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Big data: Philosophical perspectives on the algorithmic turn


Disclaimer: due to the coronavirus pandemic, this course description might be subject to changes.

Topics: empirical science, knowledge, agency, personal and group identity, privacy, GDPR, free will, choice architecture, political representation, liberal democracy.
Disciplines: computer science, law, psychology, political science, as well as philosophy and other humanities disciplines.
Skills: Research, conceptual analysis, argumentation, team work, presentation skills.

Admission requirements:

This course is an (extracurricular) Honours Class: an elective course within the Honours College programme. Third year students who don’t participate in the Honours College, have the opportunity to apply for a Bachelor Honours Class. Students will be selected based on i.a. their motivation and average grade.


Digital information technologies are profoundly affecting life in the 21st century. They are changing the nature of communication, commerce, marketing, entertainment, social relations, education, work, politics, and many other aspects of modern society. One particularly striking development is the deployment of smart algorithms to analyze the expanding data trails each of us is generating as we interact with digital environments. Service providers (commercial parties as well as governments and others) routinely harvest this ‘behavioral surplus’ for a wide range of purposes: to better serve their clients, to enhance the client experience, to identify potential needs or dangers, to predict market developments, to nudge clients towards desirable behavior, or simply to collect data that can be sold to interested third parties.

The course will offer a philosophical perspective on the consequences that smart algorithms (‘machine learning’) and Big data may have for our self-image as members of modern Western society. The course is organized around four groups of themes, for each of which there will be two meetings (lecture + student presentations):

  • knowledge: epistemology, epistemic transparancy and opacity, explanation, justification;

  • agency: personal identity and autonomy, free will, commitment, responsibility;

  • privacy: legal aspects (including GDPR), individual vs. group privacy;

  • liberal democracy: political theory, representation, justification, intentionality.

Course objectives:

  1. Students deepen their understanding of key aspects of our self-understanding as human beings, including in particular knowledge, agency, identity, free will, commitment, responsibility, privacy and intentionality.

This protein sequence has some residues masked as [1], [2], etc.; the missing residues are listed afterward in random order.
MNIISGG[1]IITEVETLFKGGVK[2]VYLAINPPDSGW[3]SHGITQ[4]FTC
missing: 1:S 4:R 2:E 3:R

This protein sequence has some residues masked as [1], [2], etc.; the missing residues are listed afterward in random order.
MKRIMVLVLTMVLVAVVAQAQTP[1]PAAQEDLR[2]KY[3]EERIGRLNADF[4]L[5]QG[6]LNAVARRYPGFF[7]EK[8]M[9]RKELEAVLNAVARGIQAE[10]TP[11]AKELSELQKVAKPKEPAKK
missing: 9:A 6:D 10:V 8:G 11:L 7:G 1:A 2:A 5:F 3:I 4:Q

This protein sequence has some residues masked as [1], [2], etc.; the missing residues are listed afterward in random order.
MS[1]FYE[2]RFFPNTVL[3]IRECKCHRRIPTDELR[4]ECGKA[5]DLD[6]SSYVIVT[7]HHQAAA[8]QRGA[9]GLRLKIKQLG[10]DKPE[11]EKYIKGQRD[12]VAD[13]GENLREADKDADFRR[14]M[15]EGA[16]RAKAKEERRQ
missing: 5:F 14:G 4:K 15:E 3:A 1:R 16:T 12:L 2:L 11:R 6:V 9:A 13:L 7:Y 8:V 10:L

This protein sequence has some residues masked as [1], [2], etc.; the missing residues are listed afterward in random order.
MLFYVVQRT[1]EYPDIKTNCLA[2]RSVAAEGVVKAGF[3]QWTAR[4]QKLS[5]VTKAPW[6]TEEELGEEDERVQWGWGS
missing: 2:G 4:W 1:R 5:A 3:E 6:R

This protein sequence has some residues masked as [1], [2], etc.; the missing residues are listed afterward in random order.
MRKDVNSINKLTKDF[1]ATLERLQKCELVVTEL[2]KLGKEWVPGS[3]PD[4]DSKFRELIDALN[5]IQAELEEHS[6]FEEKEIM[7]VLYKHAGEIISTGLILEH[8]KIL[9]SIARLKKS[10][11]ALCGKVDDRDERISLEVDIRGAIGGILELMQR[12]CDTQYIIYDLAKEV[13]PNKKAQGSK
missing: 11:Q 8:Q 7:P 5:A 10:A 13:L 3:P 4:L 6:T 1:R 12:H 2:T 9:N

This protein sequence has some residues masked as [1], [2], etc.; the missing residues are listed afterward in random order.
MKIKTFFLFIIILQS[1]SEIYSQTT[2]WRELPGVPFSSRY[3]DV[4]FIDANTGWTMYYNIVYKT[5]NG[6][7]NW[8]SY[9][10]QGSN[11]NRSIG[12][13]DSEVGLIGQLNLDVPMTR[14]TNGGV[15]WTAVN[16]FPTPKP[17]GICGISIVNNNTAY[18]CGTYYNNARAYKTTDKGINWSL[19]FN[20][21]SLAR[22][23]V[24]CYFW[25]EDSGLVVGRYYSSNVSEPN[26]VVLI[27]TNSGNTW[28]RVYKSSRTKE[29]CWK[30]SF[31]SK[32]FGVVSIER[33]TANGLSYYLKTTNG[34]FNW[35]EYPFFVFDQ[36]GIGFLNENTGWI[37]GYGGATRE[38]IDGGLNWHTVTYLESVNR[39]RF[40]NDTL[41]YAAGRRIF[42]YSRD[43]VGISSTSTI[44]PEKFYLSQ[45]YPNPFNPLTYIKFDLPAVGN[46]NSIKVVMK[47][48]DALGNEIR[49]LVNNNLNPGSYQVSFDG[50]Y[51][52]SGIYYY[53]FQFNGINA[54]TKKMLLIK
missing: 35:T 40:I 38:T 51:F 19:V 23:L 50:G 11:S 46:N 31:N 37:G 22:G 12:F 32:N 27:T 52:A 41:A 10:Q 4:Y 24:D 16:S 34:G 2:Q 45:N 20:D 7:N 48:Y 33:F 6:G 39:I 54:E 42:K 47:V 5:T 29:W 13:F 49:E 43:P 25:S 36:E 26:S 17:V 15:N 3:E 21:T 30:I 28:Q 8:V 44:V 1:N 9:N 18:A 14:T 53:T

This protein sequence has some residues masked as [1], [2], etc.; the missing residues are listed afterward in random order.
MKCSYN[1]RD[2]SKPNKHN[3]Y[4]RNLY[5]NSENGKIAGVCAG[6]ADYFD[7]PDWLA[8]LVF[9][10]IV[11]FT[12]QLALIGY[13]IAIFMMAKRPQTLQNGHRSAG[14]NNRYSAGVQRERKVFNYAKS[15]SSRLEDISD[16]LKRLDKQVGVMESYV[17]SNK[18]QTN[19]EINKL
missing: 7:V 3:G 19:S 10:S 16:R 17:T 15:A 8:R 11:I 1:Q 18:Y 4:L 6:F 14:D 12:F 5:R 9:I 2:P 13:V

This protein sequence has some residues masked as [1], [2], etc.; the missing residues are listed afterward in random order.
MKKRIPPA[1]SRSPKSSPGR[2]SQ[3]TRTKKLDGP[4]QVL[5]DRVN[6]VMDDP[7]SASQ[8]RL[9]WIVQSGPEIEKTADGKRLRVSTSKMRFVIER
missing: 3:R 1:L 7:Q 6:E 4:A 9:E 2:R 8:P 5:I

2. Students acquire knowledge of basic aspects of machine learning and artificial intelligence.
  3. Students learn how to critically assess the impact of Big data on core aspects of society.
  4. Students acquire and practice skills in critical analysis, argumentation, team work, and presentation.

Programme and timetable:

Wednesdays and Fridays, 5-7 PM
1. Introduction: Wed Oct. 28
2. Knowledge: Lecture Fri Oct. 30, Presentations Fri Nov. 6
3. Agency: Lecture Wed Nov. 11, Presentations Wed Nov. 18
4. Privacy: Lecture Fri Nov. 20, Presentations Fri Nov. 27
5. Democracy: Lecture Wed Dec. 2, Presentations Dec. 9
6. Closing session: Dec. 11


All sessions will take place online through Kaltura. If possible, the closing session will take place at one of the locations of Leiden University.

Reading list:

Required reading
Zuboff, S. (2019), The age of surveillance capitalism. London: Profile Books.
Additional readings tba.

Recommended reading
Harari, Y.N. (2016), Homo deus. A brief history of tomorrow. London: Harvill Secker.
Weinberger, D. (2012), Too big to know. New York: Basic Books.

Course load and teaching method:

This course is worth 5 ECTS, which means the total course load equals 140 hours:
Seminar sessions: 10 x 2 = 20 hrs.
Required reading: 60 hrs.
Preparation of presentation: 16 hrs.
Written self-assessment: 4 hrs.
Final project: 40 hrs.
Total: 5 EC = 140 hrs.

Assessment methods:

The assessment methods will look as follows:
The final grade is the weighted average of the following components:
Participation: 10%
Oral presentation: 30%
Written self-assessment of personal growth as an academic : 10%
Final project: 50%

Oral presentations will be prepared and delivered by students working in pairs. The presentation schedule will be discussed at the first meeting. The written self-assessment should typically be 400 words. The individual final project can be either a short essay (2000-2500 words), a video presentation (10-15 minutes), or an ‘automated’ Prezi or Powerpoint-style presentation.

For this course students are allowed to compensate a ‘fail’ (grades up to and including 5.0).

The assessment methods will be further explained in the first session of the class.


Brightspace will be used in this course. Upon admission students will be enrolled in Brightspace by the teaching administration.

Please note: students are not required to register through uSis for the Bachelor Honours Classes. Your registration will be done centrally.

Registration process:

Enrolling in this course is possible from 17 August 2020 up to and including 3 September 2020 through the Honours Academy. The registration link will be posted on the student website of the Honours Academy.

Dr. Jan Sleutels: